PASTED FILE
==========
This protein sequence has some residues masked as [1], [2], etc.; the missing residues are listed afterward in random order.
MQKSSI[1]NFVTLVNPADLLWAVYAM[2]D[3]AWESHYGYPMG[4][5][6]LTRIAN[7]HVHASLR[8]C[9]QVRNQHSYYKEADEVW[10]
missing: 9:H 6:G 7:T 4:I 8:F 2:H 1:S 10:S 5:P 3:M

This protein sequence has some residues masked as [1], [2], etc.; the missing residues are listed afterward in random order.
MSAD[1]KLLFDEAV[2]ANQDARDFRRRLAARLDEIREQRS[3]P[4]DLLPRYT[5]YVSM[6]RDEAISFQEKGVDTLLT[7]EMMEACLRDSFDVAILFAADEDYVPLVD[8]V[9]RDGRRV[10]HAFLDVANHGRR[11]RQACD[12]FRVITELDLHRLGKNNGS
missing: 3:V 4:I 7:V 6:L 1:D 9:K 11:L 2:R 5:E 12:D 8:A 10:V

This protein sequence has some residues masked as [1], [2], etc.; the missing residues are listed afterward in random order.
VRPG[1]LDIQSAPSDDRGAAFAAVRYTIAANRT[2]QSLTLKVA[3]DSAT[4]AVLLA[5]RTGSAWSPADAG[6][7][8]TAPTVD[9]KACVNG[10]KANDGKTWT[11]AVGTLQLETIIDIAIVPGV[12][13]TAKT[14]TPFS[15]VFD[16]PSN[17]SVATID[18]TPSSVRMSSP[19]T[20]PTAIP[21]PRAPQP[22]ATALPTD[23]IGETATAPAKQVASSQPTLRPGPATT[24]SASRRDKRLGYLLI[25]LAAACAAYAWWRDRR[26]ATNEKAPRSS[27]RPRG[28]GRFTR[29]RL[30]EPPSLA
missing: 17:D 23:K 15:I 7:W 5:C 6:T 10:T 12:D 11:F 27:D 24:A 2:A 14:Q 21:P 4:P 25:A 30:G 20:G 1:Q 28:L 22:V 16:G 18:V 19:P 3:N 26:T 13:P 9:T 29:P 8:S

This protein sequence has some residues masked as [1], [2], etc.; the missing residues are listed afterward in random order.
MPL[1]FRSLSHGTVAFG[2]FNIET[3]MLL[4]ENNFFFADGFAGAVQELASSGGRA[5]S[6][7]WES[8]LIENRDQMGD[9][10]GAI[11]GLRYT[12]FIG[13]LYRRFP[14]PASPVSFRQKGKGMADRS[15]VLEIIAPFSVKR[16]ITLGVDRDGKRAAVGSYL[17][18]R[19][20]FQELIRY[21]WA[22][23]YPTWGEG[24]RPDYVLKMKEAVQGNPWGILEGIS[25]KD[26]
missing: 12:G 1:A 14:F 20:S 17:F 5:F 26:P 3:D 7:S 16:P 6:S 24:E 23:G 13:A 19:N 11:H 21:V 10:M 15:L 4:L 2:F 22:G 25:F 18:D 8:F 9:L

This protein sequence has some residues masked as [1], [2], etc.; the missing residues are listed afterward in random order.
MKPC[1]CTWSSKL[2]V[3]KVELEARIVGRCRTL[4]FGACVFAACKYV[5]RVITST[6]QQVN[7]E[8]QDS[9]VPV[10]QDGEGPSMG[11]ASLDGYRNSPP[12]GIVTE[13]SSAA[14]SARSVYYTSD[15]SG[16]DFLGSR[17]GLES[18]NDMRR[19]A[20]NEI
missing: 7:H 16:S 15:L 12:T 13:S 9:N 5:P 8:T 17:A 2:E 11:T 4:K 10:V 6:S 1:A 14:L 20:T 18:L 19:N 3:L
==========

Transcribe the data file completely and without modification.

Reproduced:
This protein sequence has some residues masked as [1], [2], etc.; the missing residues are listed afterward in random order.
MQKSSI[1]NFVTLVNPADLLWAVYAM[2]D[3]AWESHYGYPMG[4][5][6]LTRIAN[7]HVHASLR[8]C[9]QVRNQHSYYKEADEVW[10]
missing: 9:H 6:G 7:T 4:I 8:F 2:H 1:S 10:S 5:P 3:M

This protein sequence has some residues masked as [1], [2], etc.; the missing residues are listed afterward in random order.
MSAD[1]KLLFDEAV[2]ANQDARDFRRRLAARLDEIREQRS[3]P[4]DLLPRYT[5]YVSM[6]RDEAISFQEKGVDTLLT[7]EMMEACLRDSFDVAILFAADEDYVPLVD[8]V[9]RDGRRV[10]HAFLDVANHGRR[11]RQACD[12]FRVITELDLHRLGKNNGS
missing: 3:V 4:I 7:V 6:L 1:D 9:K 11:L 2:R 5:E 12:D 8:A 10:V

This protein sequence has some residues masked as [1], [2], etc.; the missing residues are listed afterward in random order.
VRPG[1]LDIQSAPSDDRGAAFAAVRYTIAANRT[2]QSLTLKVA[3]DSAT[4]AVLLA[5]RTGSAWSPADAG[6][7][8]TAPTVD[9]KACVNG[10]KANDGKTWT[11]AVGTLQLETIIDIAIVPGV[12][13]TAKT[14]TPFS[15]VFD[16]PSN[17]SVATID[18]TPSSVRMSSP[19]T[20]PTAIP[21]PRAPQP[22]ATALPTD[23]IGETATAPAKQVASSQPTLRPGPATT[24]SASRRDKRLGYLLI[25]LAAACAAYAWWRDRR[26]ATNEKAPRSS[27]RPRG[28]GRFTR[29]RL[30]EPPSLA
missing: 17:D 23:K 15:I 7:W 5:C 6:T 10:T 12:D 11:F 27:D 24:A 2:A 14:Q 21:P 4:P 25:A 30:G 20:G 1:Q 28:L 22:V 16:G 18:V 19:P 3:N 26:T 13:P 9:T 29:P 8:S

This protein sequence has some residues masked as [1], [2], etc.; the missing residues are listed afterward in random order.
MPL[1]FRSLSHGTVAFG[2]FNIET[3]MLL[4]ENNFFFADGFAGAVQELASSGGRA[5]S[6][7]WES[8]LIENRDQMGD[9][10]GAI[11]GLRYT[12]FIG[13]LYRRFP[14]PASPVSFRQKGKGMADRS[15]VLEIIAPFSVKR[16]ITLGVDRDGKRAAVGSYL[17][18]R[19][20]FQELIRY[21]WA[22][23]YPTWGEG[24]RPDYVLKMKEAVQGNPWGILEGIS[25]KD[26]
missing: 12:G 1:A 14:F 20:S 17:F 5:F 26:P 3:D 7:S 16:P 6:S 24:E 23:G 13:A 19:N 11:H 21:V 10:M 15:L 4:L 2:F 22:G 25:F 18:D 8:F 9:L

This protein sequence has some residues masked as [1], [2], etc.; the missing residues are listed afterward in random order.
MKPC[1]CTWSSKL[2]V[3]KVELEARIVGRCRTL[4]FGACVFAACKYV[5]RVITST[6]QQVN[7]E[8]QDS[9]VPV[10]QDGEGPSMG[11]ASLDGYRNSPP[12]GIVTE[13]SSAA[14]SARSVYYTSD[15]SG[16]DFLGSR[17]GLES[18]NDMRR[19]A[20]NEI
missing: 7:H 16:S 15:L 12:T 13:S 9:N 5:P 8:T 17:A 2:E 11:T 4:K 10:V 6:S 1:A 14:L 20:T 18:L 19:N 3:L